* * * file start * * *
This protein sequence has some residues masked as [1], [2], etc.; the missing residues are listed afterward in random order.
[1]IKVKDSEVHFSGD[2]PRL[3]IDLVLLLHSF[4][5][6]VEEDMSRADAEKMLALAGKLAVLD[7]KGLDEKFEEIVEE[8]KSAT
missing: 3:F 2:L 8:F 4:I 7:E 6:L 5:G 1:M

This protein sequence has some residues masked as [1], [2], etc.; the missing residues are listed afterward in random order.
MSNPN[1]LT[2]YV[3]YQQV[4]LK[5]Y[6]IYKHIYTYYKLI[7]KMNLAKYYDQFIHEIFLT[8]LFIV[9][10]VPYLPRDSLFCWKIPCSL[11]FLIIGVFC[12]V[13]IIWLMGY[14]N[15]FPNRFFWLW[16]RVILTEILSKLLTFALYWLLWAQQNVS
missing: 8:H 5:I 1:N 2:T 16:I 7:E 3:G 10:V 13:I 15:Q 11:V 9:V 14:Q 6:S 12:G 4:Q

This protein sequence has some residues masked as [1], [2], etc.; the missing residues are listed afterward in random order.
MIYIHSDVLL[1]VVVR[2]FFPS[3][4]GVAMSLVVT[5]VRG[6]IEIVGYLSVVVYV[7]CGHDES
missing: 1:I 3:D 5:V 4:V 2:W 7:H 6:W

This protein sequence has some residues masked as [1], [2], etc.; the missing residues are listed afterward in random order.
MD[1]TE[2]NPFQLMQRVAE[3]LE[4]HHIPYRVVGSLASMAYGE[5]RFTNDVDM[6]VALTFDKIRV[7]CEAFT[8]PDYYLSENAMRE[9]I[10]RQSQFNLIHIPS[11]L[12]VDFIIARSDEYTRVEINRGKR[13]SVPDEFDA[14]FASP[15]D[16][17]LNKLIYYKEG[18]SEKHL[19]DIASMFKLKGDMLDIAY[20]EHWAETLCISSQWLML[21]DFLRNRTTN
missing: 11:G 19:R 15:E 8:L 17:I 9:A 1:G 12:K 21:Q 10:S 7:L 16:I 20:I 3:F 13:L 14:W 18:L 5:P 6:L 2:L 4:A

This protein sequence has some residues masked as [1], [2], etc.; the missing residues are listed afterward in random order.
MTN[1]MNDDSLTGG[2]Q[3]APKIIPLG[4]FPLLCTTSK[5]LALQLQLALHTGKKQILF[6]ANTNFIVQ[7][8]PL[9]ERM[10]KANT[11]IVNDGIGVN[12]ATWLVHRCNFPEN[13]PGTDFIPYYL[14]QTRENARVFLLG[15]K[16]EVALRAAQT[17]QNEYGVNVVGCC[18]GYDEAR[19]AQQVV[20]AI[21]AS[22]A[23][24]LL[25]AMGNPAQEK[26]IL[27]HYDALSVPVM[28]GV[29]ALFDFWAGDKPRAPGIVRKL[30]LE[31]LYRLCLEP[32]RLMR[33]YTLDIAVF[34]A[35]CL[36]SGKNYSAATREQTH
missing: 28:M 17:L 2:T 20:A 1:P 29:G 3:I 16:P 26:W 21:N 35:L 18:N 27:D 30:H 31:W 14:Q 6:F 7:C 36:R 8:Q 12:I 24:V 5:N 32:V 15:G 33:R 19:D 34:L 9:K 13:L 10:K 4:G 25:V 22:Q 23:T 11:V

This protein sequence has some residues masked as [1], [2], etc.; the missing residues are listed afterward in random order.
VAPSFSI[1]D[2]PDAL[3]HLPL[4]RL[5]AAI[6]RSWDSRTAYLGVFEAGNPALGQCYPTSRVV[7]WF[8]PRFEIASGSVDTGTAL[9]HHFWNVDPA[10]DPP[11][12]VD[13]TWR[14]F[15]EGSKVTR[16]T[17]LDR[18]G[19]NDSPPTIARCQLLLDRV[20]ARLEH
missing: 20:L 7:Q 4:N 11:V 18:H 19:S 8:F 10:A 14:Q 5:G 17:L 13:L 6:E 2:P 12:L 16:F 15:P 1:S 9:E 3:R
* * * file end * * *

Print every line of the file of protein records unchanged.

This protein sequence has some residues masked as [1], [2], etc.; the missing residues are listed afterward in random order.
[1]IKVKDSEVHFSGD[2]PRL[3]IDLVLLLHSF[4][5][6]VEEDMSRADAEKMLALAGKLAVLD[7]KGLDEKFEEIVEE[8]KSAT
missing: 3:F 2:L 8:F 4:I 7:E 6:L 5:G 1:M

This protein sequence has some residues masked as [1], [2], etc.; the missing residues are listed afterward in random order.
MSNPN[1]LT[2]YV[3]YQQV[4]LK[5]Y[6]IYKHIYTYYKLI[7]KMNLAKYYDQFIHEIFLT[8]LFIV[9][10]VPYLPRDSLFCWKIPCSL[11]FLIIGVFC[12]V[13]IIWLMGY[14]N[15]FPNRFFWLW[16]RVILTEILSKLLTFALYWLLWAQQNVS
missing: 8:H 5:I 1:N 2:T 16:I 7:E 3:G 10:V 13:I 15:Q 11:V 9:V 14:Q 6:S 12:G 4:Q

This protein sequence has some residues masked as [1], [2], etc.; the missing residues are listed afterward in random order.
MIYIHSDVLL[1]VVVR[2]FFPS[3][4]GVAMSLVVT[5]VRG[6]IEIVGYLSVVVYV[7]CGHDES
missing: 1:I 3:D 5:V 4:V 2:W 7:H 6:W

This protein sequence has some residues masked as [1], [2], etc.; the missing residues are listed afterward in random order.
MD[1]TE[2]NPFQLMQRVAE[3]LE[4]HHIPYRVVGSLASMAYGE[5]RFTNDVDM[6]VALTFDKIRV[7]CEAFT[8]PDYYLSENAMRE[9]I[10]RQSQFNLIHIPS[11]L[12]VDFIIARSDEYTRVEINRGKR[13]SVPDEFDA[14]FASP[15]D[16][17]LNKLIYYKEG[18]SEKHL[19]DIASMFKLKGDMLDIAY[20]EHWAETLCISSQWLML[21]DFLRNRTTN
missing: 11:G 19:R 15:E 8:L 17:I 9:A 1:G 12:K 21:Q 10:S 7:L 16:I 20:I 3:F 13:L 14:W 18:L 5:P 6:L 2:L 4:A

This protein sequence has some residues masked as [1], [2], etc.; the missing residues are listed afterward in random order.
MTN[1]MNDDSLTGG[2]Q[3]APKIIPLG[4]FPLLCTTSK[5]LALQLQLALHTGKKQILF[6]ANTNFIVQ[7][8]PL[9]ERM[10]KANT[11]IVNDGIGVN[12]ATWLVHRCNFPEN[13]PGTDFIPYYL[14]QTRENARVFLLG[15]K[16]EVALRAAQT[17]QNEYGVNVVGCC[18]GYDEAR[19]AQQVV[20]AI[21]AS[22]A[23][24]LL[25]AMGNPAQEK[26]IL[27]HYDALSVPVM[28]GV[29]ALFDFWAGDKPRAPGIVRKL[30]LE[31]LYRLCLEP[32]RLMR[33]YTLDIAVF[34]A[35]CL[36]SGKNYSAATREQTH
missing: 28:M 17:L 2:T 20:A 1:P 29:G 3:I 16:P 26:W 21:N 35:L 18:N 27:D 30:H 31:W 14:Q 6:F 7:C 36:R 8:Q 12:I 24:V 5:N 32:V 15:G 33:R 19:D 34:L 9:K 13:L 10:K 4:G 25:V 22:Q 23:T 11:V

This protein sequence has some residues masked as [1], [2], etc.; the missing residues are listed afterward in random order.
VAPSFSI[1]D[2]PDAL[3]HLPL[4]RL[5]AAI[6]RSWDSRTAYLGVFEAGNPALGQCYPTSRVV[7]WF[8]PRFEIASGSVDTGTAL[9]HHFWNVDPA[10]DPP[11][12]VD[13]TWR[14]F[15]EGSKVTR[16]T[17]LDR[18]G[19]NDSPPTIARCQLLLDRV[20]ARLEH
missing: 20:L 7:Q 4:N 11:V 18:H 19:S 8:F 10:A 14:Q 5:G 17:L 13:L 6:E 2:P 12:L 16:F 15:P 1:S 9:E 3:R